Latest Fitness News


Many Seniors Love Pickleball, But Injuries Can Happen

Many Seniors Love Pickleball, But Injuries Can HappenSATURDAY, Aug. 6, 2022 (HealthDay News) -- Pickleball has become a wildly popular sport for older Americans, but seniors who enjoy playing it should know about potential injuries and how to avoid them. The most common problem is with the rotator cuff tendon in the shoulder, which can cause pain. Issues can included tendonitis, bursitis and even a tear in the tendon. Bigger tears are harder to fix and can make your arm weak."The unfortunate reality of the rotator cuff is that everyday use can cause tearing and damage," said Dr. Bruce Moseley, a surgeon in the Joseph Barnhart Department of Orthopedic Surgery at Baylor College of Medicine in Houston. "You don’t necessarily have to do anything wrong or abnormal to get a rotator cuff tear -- in many instances it just happens as a...

Vegan? Weightlifting May Protect Your Bones

5 August 2022
Vegan? Weightlifting May Protect Your BonesFRIDAY, Aug. 5, 2022 (HealthDay News) -- While a plant-based diet may be associated with lower bone mineral density and increased fracture risk, there might be a way to counteract that: pumping iron.New Austrian research shows that vegans who lift weights or do strength training have stronger bones than vegans who only do other forms of exercise such as biking or swimming."Veganism is a global trend with strongly increasing numbers of people worldwide adhering to a purely plant-based diet," said Dr. Christian Muschitz, of St. Vincent Hospital Vienna and the Medical University of Vienna. "Our study showed resistance training offsets diminished bone structure in vegan people when compared to omnivores."Generally, people who follow vegan diets eat only plant-based foods and avoid all...

Even Chores, Socializing Might Lower Your Odds for Dementia

28 July 2022
Even Chores, Socializing Might Lower Your Odds for DementiaTHURSDAY, July 28, 2022 (HealthDay News) -- Your daily walk, cleaning the house and lunch with friends could together be keys to staving off dementia, according to researchers.A new study looked at lifestyle habits that could help lower risks, instead of factors that may contribute to the disease.Researchers in China combed the data of more than a half-million British people in the UK Biobank and found that household chores, social visits and exercise were all associated with reduced risks for multiple forms of dementia.The study, led by Dr. Huan Song of Sichuan University in Chengdu, China, followed the participants for an average 11 years. By the end of the follow-up, 5,185 participants had developed dementia."We can't just look at this study and say, 'if you exercise, you're going...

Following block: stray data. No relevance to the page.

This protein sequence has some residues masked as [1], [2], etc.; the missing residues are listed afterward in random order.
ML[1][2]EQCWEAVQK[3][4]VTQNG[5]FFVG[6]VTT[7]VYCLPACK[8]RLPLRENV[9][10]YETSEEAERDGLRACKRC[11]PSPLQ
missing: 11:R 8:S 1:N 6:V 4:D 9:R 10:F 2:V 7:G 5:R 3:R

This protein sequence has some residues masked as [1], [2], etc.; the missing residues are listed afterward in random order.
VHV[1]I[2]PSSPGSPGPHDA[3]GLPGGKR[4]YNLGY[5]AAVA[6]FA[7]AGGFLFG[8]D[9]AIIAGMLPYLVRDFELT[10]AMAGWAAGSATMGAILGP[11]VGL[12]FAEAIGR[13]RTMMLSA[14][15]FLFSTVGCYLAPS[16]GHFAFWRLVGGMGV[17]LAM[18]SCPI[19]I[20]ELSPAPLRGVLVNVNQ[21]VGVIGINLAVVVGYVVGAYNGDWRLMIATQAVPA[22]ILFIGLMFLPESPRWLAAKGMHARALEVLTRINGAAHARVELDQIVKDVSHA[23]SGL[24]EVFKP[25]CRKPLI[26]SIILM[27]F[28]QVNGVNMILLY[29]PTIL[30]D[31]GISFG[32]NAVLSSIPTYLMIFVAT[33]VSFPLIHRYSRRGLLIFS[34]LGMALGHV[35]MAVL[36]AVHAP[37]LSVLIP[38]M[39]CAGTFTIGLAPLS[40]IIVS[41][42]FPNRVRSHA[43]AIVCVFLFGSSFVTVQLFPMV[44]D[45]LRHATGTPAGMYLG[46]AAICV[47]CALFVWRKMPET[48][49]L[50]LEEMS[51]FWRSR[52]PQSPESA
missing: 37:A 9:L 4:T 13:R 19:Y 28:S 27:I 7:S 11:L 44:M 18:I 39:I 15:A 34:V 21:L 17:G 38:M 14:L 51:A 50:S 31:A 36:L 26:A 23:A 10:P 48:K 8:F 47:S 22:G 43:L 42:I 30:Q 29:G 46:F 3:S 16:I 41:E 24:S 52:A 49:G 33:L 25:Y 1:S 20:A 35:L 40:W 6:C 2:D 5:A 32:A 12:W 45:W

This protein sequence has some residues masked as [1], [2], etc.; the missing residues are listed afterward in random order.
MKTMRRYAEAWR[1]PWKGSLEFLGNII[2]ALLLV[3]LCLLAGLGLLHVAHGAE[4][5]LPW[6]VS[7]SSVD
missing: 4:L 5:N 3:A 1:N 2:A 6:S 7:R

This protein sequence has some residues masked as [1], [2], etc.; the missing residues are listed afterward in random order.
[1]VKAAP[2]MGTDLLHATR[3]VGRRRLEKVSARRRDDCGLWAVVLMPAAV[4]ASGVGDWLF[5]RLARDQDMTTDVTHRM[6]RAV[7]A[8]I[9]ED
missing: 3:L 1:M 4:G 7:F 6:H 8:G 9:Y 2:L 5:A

Getting Kids Out in Nature Boosts Lung Health, Study Finds

27 July 2022
Getting Kids Out in Nature Boosts Lung Health, Study FindsWEDNESDAY, July 27, 2022 (HealthDay News) -- Living next to nature may improve the function of little lungs.Researchers studying kids’ exposure to green space found that those who had vegetation near their homes in the first 10 years of life performed better on a test of lung function than those who did not live near nature."Our research suggests the greener, the better," said Diogo Queiroz Almeida, who studies genetic, behavioral and environmental determinants of health at the University of Porto in Portugal. "These improvements are modest at around 2%. However, if we look at the whole population, making our neighborhoods greener could have a considerable impact."For the study, researchers measured the lung function of nearly 3,300 Portuguese children, using a device that measures...

Have Leg Artery Disease? Walk Until It Hurts

27 July 2022
Have Leg Artery Disease? Walk Until It HurtsWEDNESDAY, July 27, 2022 (HealthDay News) -- That phrase "no pain, no gain" might truly apply to people with peripheral artery disease (PAD), a new study finds.Researchers found that people with PAD who walked at pace that caused discomfort or even pain improved their walking ability."Exercise that induces leg pain is beneficial, though difficult," said senior author Dr. Mary McDermott, a professor at Northwestern University Feinberg School of Medicine in Chicago."We now are working to identify interventions that can make the higher intensity exercise easier -- and still beneficial -- for people with PAD," she said.PAD occurs when the arteries that transport blood from the heart throughout the body narrow, reducing blood and oxygen flow. It can cause cramping, weakness, fatigue, and...

Copyright © 2018 HealthDay. All rights reserved.